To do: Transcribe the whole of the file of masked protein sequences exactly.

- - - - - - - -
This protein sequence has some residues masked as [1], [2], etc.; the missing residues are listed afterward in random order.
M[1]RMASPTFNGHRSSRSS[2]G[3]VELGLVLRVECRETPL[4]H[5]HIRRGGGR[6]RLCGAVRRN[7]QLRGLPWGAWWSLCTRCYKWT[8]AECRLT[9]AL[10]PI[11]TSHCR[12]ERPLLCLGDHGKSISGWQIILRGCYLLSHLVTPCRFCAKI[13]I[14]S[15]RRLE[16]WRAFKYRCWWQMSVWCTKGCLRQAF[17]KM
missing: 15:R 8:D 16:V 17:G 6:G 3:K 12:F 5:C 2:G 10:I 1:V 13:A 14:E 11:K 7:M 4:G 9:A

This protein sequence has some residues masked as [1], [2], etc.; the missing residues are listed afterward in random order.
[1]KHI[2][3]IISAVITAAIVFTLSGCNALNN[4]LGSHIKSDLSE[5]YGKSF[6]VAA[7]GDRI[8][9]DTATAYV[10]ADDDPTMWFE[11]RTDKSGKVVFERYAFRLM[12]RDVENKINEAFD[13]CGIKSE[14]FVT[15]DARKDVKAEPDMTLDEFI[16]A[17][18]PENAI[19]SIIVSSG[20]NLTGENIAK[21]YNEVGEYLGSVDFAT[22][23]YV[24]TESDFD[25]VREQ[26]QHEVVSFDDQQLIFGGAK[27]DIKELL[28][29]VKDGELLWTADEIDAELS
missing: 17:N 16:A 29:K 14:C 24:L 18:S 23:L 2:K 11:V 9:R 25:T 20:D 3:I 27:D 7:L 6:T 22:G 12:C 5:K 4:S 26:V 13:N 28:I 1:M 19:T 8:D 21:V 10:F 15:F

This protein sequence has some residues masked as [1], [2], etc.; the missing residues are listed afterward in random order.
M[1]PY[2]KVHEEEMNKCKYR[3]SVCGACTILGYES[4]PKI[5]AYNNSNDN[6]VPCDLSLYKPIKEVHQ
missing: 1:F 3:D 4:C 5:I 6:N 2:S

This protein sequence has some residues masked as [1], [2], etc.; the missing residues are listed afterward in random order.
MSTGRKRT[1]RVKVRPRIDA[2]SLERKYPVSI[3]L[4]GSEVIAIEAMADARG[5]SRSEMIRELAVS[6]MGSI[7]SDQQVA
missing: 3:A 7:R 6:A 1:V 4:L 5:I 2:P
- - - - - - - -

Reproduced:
This protein sequence has some residues masked as [1], [2], etc.; the missing residues are listed afterward in random order.
M[1]RMASPTFNGHRSSRSS[2]G[3]VELGLVLRVECRETPL[4]H[5]HIRRGGGR[6]RLCGAVRRN[7]QLRGLPWGAWWSLCTRCYKWT[8]AECRLT[9]AL[10]PI[11]TSHCR[12]ERPLLCLGDHGKSISGWQIILRGCYLLSHLVTPCRFCAKI[13]I[14]S[15]RRLE[16]WRAFKYRCWWQMSVWCTKGCLRQAF[17]KM
missing: 15:R 8:D 16:V 17:G 6:G 3:K 12:F 5:C 2:G 10:I 1:V 13:A 14:E 11:K 7:M 4:G 9:A

This protein sequence has some residues masked as [1], [2], etc.; the missing residues are listed afterward in random order.
[1]KHI[2][3]IISAVITAAIVFTLSGCNALNN[4]LGSHIKSDLSE[5]YGKSF[6]VAA[7]GDRI[8][9]DTATAYV[10]ADDDPTMWFE[11]RTDKSGKVVFERYAFRLM[12]RDVENKINEAFD[13]CGIKSE[14]FVT[15]DARKDVKAEPDMTLDEFI[16]A[17][18]PENAI[19]SIIVSSG[20]NLTGENIAK[21]YNEVGEYLGSVDFAT[22][23]YV[24]TESDFD[25]VREQ[26]QHEVVSFDDQQLIFGGAK[27]DIKELL[28][29]VKDGELLWTADEIDAELS
missing: 17:N 16:A 29:K 14:C 24:L 18:S 23:L 2:K 11:V 9:R 25:T 20:D 3:I 27:D 7:L 6:T 22:G 12:C 5:K 4:S 26:V 13:N 28:I 1:M 19:T 8:D 21:V 10:F 15:F

This protein sequence has some residues masked as [1], [2], etc.; the missing residues are listed afterward in random order.
M[1]PY[2]KVHEEEMNKCKYR[3]SVCGACTILGYES[4]PKI[5]AYNNSNDN[6]VPCDLSLYKPIKEVHQ
missing: 1:F 3:D 4:C 5:I 6:N 2:S

This protein sequence has some residues masked as [1], [2], etc.; the missing residues are listed afterward in random order.
MSTGRKRT[1]RVKVRPRIDA[2]SLERKYPVSI[3]L[4]GSEVIAIEAMADARG[5]SRSEMIRELAVS[6]MGSI[7]SDQQVA
missing: 3:A 7:R 6:A 1:V 4:L 5:I 2:P